Monday, June 7, 2010

Happy Mother's Day to Meeee!

Okay, so it's almost a month late, and I don't know why I didn't post this sooner, probably because, well, although ya'll probably dont' think so, I don't like to brag.

But here goes.

I was on the front-freakin' page of the paper on my first Mother's Day!!!!

Okay, so now that I got that off my chest... well, mostly.

Yup, on Mother's Day I was on the front page of our local news paper, right under the story on the oil spill! Yup, I'm big fat news!

Here's the picture....

Yup, that's me and Gabriel, front and center!

Here's the article:

It took Melissa DiStefano 29 hours to give birth to her son. It was painful. It was frustrating. And thanks to Twitter, her friends and family lived through it all.

"I tweeted through my entire delivery," said DiStefano, who had to have a C-section after her contractions stopped. "I wrote things like 'These contractions suck.' 'Looks like I have to push.' 'We're going to be here awhile.' It was extremely painful, but doing that really became my focus. I only put the phone down during the actual surgery."

DiStefano, 35, has always been plugged into technology, and now she and other moms in the digital age are using it as a major tool in motherhood.

She even set up a Facebook page for the 4-month-old, where she and her husband regularly update his status. Gabriel has 119 friends, eight videos and tons of photos.

From gadgets to new media, mothers today embrace technology as a way to be informed and stay connected. Children's precious moments aren't just captured, but uploaded, posted and texted.

Instead of sneaking a peek in a diary, just check a Facebook wall or recent history on the computer to see what kids are up to. Forget about music boxes and CDs, just turn on Pandora.

DiStefano's smartphone and Flip video camera are just as much a part of her mommy life as bottles and diapers.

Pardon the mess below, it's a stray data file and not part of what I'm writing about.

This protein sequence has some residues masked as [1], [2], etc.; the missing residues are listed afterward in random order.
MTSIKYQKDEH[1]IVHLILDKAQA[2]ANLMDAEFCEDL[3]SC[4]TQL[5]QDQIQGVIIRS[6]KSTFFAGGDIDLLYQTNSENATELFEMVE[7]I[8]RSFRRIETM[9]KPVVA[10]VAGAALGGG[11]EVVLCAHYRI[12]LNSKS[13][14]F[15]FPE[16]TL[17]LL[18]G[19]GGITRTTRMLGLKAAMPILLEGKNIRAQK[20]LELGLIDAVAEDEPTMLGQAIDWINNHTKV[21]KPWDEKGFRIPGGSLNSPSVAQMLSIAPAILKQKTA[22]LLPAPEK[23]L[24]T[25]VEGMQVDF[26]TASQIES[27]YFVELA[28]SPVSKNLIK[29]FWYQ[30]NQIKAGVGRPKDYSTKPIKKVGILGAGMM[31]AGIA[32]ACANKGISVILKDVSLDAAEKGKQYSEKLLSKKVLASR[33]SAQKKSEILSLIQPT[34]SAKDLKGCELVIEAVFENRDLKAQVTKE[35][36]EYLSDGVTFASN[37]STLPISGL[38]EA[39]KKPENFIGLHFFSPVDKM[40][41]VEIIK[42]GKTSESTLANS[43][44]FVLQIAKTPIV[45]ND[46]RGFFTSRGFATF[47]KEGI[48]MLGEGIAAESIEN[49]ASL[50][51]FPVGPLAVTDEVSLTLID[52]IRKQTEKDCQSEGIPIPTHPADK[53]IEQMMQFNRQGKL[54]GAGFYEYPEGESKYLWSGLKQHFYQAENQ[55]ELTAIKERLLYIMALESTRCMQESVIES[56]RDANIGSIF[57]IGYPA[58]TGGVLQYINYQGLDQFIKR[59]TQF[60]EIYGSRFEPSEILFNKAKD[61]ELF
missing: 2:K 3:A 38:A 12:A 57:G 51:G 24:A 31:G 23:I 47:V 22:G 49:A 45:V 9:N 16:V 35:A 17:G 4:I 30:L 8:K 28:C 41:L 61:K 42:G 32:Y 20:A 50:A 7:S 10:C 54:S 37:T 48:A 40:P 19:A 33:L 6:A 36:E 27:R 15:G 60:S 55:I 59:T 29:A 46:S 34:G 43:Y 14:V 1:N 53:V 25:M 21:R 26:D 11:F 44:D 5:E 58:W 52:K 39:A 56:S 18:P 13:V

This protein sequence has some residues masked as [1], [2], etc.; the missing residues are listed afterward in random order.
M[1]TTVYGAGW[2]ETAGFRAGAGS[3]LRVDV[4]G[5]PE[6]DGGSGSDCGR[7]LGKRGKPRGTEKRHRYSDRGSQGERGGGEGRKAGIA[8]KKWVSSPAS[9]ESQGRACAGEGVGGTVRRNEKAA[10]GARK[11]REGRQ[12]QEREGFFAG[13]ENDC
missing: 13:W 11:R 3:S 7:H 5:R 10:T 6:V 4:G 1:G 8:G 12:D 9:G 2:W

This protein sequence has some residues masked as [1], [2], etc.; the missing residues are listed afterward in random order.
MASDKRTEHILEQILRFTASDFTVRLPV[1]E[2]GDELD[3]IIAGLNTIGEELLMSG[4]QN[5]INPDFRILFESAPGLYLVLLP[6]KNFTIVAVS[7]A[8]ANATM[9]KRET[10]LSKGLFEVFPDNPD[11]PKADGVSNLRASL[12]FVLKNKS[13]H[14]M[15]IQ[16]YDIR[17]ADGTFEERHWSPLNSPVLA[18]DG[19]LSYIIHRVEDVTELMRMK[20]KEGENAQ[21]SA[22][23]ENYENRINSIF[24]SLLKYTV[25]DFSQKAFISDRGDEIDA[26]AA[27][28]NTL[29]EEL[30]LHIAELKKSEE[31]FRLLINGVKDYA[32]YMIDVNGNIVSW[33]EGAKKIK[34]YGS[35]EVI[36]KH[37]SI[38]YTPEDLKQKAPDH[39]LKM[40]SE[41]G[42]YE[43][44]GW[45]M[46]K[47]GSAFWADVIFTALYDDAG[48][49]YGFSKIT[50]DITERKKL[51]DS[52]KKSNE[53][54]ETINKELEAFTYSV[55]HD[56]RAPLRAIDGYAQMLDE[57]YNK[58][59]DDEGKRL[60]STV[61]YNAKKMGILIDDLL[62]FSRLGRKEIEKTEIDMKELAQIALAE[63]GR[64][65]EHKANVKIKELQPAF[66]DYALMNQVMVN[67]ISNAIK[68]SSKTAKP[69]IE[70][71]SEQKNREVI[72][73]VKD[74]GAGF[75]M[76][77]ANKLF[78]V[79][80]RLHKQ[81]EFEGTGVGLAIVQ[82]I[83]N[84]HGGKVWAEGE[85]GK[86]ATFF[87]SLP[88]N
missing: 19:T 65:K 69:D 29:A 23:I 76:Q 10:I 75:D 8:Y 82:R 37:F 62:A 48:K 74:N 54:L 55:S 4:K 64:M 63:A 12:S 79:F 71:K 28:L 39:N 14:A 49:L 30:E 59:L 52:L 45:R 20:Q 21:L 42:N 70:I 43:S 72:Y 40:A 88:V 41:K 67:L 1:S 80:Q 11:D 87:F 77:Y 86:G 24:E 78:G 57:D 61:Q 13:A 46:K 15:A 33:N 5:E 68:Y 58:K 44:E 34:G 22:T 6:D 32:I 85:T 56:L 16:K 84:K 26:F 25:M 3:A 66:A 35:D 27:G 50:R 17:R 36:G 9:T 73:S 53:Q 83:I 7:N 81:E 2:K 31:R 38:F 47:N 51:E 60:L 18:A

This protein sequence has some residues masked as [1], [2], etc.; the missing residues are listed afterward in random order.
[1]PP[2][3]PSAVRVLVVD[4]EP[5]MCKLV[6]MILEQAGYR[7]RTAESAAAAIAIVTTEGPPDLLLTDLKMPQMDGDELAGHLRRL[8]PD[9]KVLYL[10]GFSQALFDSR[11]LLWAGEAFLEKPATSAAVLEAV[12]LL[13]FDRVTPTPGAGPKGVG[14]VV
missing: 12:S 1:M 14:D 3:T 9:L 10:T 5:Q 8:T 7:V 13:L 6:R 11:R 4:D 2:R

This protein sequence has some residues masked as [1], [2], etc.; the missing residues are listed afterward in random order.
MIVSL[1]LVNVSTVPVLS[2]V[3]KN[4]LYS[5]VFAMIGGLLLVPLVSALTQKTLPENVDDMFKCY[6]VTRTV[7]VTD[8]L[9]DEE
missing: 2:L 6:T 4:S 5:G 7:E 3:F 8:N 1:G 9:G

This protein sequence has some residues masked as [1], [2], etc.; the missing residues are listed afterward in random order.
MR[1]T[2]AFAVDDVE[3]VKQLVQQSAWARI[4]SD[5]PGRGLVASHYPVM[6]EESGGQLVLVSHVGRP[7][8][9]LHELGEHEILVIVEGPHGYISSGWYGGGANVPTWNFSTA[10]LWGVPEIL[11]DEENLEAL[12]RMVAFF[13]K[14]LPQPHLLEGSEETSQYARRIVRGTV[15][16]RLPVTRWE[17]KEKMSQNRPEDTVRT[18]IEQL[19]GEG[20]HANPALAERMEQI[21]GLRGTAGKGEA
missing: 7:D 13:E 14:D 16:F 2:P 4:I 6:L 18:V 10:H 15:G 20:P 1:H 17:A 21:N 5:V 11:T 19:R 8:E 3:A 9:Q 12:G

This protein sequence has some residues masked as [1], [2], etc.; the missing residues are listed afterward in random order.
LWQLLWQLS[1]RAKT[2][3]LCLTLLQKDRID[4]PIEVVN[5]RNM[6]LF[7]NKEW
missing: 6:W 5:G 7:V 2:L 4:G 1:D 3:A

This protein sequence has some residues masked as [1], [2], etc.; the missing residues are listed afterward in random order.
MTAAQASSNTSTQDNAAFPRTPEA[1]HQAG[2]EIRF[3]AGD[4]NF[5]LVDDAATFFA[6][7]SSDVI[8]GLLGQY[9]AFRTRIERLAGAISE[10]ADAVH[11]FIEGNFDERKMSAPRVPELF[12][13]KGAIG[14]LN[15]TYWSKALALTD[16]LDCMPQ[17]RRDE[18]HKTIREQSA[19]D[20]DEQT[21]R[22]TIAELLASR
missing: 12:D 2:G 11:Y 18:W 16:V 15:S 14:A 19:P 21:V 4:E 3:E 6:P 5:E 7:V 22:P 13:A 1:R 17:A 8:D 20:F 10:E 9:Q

She uploads cute and funny videos of her son Gabriel to YouTube and shares photos with friends and family through Facebook, Flickr and Picasa. She uses her phone to send picture messages of Gabriel to her sister  and her mother in South Florida. With her webcam, DiStefano also uses Skype so the family can talk to each other and see the baby.

"When there's so much distance, it's hard to feel connected, so with all the technology it's so much easier for family and friends to feel like they're a part of his everyday life," said DiStefano, owner of wedding planning business MasterPiece Weddings.

Being a working mom of a young child, Newberry resident Maria Rizzo loves that she can check on her baby with a few clicks of a mouse.

The entire time her son Anthony, 2, has been at Kidsworks preschool, she's been able to log onto a password-protected website and watch him via live Internet webcams set up throughout the facility. The preschool started using the system in 2000.

"It wouldn't have been a deal breaker if they didn't have it, but it's definitely a good selling point, especially for new mothers," said Rizzo, 37. "I had a hard time going back to work and it was really helpful to be able to see him. It makes a big difference."

Larkin Kieffer said being a parent today means you have to really stay engaged and connected. Her cell phone is a big part of being a Mom to her 11-year-old son Noah.

If she's running late or sending someone else to pick him up, she taps out a quick text message. She said he has to send her a text every time he leaves or arrives somewhere. It may seem like a chore to him, she said, but for her, "it's total peace of mind."

"I never want it to be that he can't tell me something important," said Kieffer, who got her son a cell phone last year. "I'd rather know he can get in touch with me and, technologically, I'm only a second away ... It actually makes me worry less."

Marcheta Cole Keefer, communications/tourism marketing manager for VisitGainesville, isn't a super tech mom. Her children, Christian, 10, and Katie, 9, don't have cell phones and she encourages them to use dictionaries and encyclopedias rather than Google or Wikipedia.

But when it comes to school, she has enjoyed the benefits of technology. She receives a weekly newsletter from her son's teacher about the upcoming week's classwork and homework assignments.

"I just think that's great. I travel a lot, so wherever I am, I can find out that information and know what's going on with him at school," said Keefer, 48. "It's been very reassuring and helpful."

Although most mothers praise the joys of technology, Rizzo said it does have some drawbacks. During her pregnancy and after she gave birth, she found herself obsessively researching online about newborns and child rearing.

"It was really hard to have so much information at my fingertips. There was so much information and everybody has a different opinion about everything. There's blogs, forums ... and sometimes it can feel overwhelming.... I just finally decided not to consult the Internet and rely on myself and trust my instincts."

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